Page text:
At least twice a week I’m asked why so many kids are being diagnosed with food allergies these days. I’m quick to say that they are right, and it is occurrence that has climbed, not just diagnosis. Since 1997, peanut allergies are up 600% and overall food allergies are up 50%. Celiac Disease occurrence (not just diagnosis) is up 500% since 1950. And, there is a multiplier effect. Because food allergies can cause fatal reactions, many schools and other venues are banning peanuts and treats from their campuses. So even though only a few children may have allergies in the school, hundreds of families are changing their purchasing patterns to keep those allergic children safe. This is having a big impact on America, whether people and companies realize it or not. In order to know how to improve this situation, we all should be better informed on the likely contributors to the problem. There are a number of strong theories, some of which are backed by very promising preliminary research. Here is my summary.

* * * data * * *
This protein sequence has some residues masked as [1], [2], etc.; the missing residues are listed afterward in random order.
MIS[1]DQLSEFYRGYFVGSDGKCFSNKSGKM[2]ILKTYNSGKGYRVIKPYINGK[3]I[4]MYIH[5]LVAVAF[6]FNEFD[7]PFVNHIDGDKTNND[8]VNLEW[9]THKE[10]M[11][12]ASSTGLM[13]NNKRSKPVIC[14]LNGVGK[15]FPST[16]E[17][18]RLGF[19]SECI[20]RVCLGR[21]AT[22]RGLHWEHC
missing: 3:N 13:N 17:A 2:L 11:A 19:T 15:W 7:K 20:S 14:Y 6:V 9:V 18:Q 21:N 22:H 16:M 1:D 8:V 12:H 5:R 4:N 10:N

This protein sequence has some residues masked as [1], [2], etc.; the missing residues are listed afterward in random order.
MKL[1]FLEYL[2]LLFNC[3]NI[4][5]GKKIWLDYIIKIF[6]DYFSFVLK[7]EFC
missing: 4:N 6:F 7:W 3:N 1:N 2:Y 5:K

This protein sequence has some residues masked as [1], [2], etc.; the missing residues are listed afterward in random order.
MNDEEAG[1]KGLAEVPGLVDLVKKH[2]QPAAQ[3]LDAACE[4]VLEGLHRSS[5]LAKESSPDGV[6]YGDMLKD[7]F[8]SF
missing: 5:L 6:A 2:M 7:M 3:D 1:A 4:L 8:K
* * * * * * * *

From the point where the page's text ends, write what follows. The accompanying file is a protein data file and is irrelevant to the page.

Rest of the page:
Antibiotic Overuse: This is a fairly new area of exciting research and it folds into the microbe theory that I’ll explain next. The issue is that many children are exposed at a young age to repeated periods of antibiotic treatment. Antibiotics don’t just kill the bad bacteria, they also kill a lot of good bacteria. A 2014 study showed that mice with compromised gut bacteria exposed to peanuts developed an allergy to them. But when scientists reintroduced a mix of clostridia bacteria into their guts, the allergies went away (introduction of other bacteria did not yield the same result). We are now on the second and third generation of increasing antibiotic use. Since a baby’s gut bacteria at birth is a reflection of her mother’s, this bacterial imbalance, even in absence of antibiotic use later in the infant’s life, can be passed on at birth.